This was the year Israel was finally going to win an Oscar for best foreign-language film, after coming close in seven previous nominations.
After all, Ari Folman’s “Waltz with Bashir” had been named by the National Society of [American] Film Critics as the best overall picture of 2008 and had garnered a Golden Globe as best foreign-language film.
Even after Japanese director Yojiro Takita walked off the stage clutching the statuette for his film, “Departures,” he acknowledged in a backstage interview that “Waltz” had been the frontrunner all along.
However, if the edgy, animated Israeli film about the first Lebanon war didn’t get the top prize, neither did those next in line, Germany’s “The Baader-Meinhof Complex” or France’s “The Class.” So much for the “experts” or, if you prefer, the peculiar ways of Academy voters.
For Israelis, an Oscar win would have meant almost as much as the country’s first Olympic medal, but in the general disappointment it was easy to overlook the stronghold that another Jewish preoccupation, the Holocaust, still exerts on the imagination of filmmakers.
Britain’s Kate Winslet won best actress honors for her devastating portrayal as an illiterate former SS concentration camp guard in “The Reader.”
Even more impressive in its own way was the Oscar for the German live-action short film “Spielzeugland’ (Toyland).
The 14-minute film, which was four years in the making, is set in a small German town in the winter of 1942 and follows the friendship between two 6-year old boys, the Aryan Heinrich and the Jewish David Silberstein.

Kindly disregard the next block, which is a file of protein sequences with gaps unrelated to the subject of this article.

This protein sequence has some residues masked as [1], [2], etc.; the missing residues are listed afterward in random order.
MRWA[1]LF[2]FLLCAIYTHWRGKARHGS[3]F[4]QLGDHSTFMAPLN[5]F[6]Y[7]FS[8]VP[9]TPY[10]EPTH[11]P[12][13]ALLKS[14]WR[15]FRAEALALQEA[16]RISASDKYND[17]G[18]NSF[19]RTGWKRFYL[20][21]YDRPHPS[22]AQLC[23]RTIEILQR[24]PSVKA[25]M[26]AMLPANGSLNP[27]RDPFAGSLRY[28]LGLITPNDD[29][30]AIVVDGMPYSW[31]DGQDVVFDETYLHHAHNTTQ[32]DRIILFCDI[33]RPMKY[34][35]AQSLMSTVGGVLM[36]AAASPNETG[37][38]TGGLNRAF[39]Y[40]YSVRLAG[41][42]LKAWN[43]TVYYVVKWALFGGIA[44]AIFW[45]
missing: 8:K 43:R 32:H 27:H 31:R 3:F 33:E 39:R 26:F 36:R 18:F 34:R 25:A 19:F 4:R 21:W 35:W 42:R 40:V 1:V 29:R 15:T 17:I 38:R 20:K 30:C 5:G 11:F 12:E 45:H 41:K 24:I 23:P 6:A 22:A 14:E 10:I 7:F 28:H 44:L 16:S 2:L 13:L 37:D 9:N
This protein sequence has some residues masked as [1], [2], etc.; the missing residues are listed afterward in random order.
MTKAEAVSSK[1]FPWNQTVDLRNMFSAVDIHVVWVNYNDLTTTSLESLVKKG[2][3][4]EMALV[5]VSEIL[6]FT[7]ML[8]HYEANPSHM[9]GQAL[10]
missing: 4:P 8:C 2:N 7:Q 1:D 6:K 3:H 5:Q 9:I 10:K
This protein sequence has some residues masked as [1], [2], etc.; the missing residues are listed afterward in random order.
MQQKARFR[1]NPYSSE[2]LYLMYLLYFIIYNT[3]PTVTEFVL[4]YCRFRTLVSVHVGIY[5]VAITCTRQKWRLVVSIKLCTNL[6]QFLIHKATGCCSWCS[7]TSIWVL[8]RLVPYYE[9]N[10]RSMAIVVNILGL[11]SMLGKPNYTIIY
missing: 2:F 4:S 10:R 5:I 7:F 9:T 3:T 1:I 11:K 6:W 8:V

When the Silberstein family is about to be deported, Heinrich asks his mother where his friend is going, and she tells him that David is taking a trip to Toyland.
Heinrich is intrigued, and when the town’s Jews are packed onto a train, the boy sneaks along for the ride.
In less than a quarter of an hour, the vignette tells us more about the emotional devastation sown by the Nazi regime than many a big-budget feature.
In most respects, though, it wasn’t a good night for the Jewish cheering section, which had to make do with Sean Penn’s Oscar for portraying a gay Jewish politician in “Milk.” Penn is the son of Jewish director Leo Penn, whose own parents arrived as immigrants from Lithuania and Russia.
Veteran comedian Jerry Lewis received the Jean Hershholt Humanitarian Award, recognizing his philanthropic efforts to aid muscular dystrophy victims.
“Waltz” director Folman, his wife and four animators attended the Oscar ceremony, while some 60 supporters, including Israeli diplomats and media, as well as the two German producers who raised half of the film’s budget, watched the broadcast at the Beverly Hilton Hotel.
The festive mood turned grim after “Departures” was named the winner in the foreign-language film competition.
Israeli consul general Yaakov Dayan did not hide his disappointment.
“I’ve been in Los Angeles for two years,” said Dayan. “Last year, ‘Beaufort’ was nominated but didn’t win. This year, it was ‘Waltz With Bashir,’ and it didn’t win. Maybe I’ll have to resign before we can take home an Oscar.”
Trying for a more cheerful note, one observer recollected that between the 1984 nomination of Israel’s “Beyond the Walls” to the 2007 nomination of ‘Beaufort,’ some 23 years had elapsed.
“Now we’ve had Israeli films nominated for two years in a row,” he said. “That shows we’re getting stronger. Besides, there’s always next year.”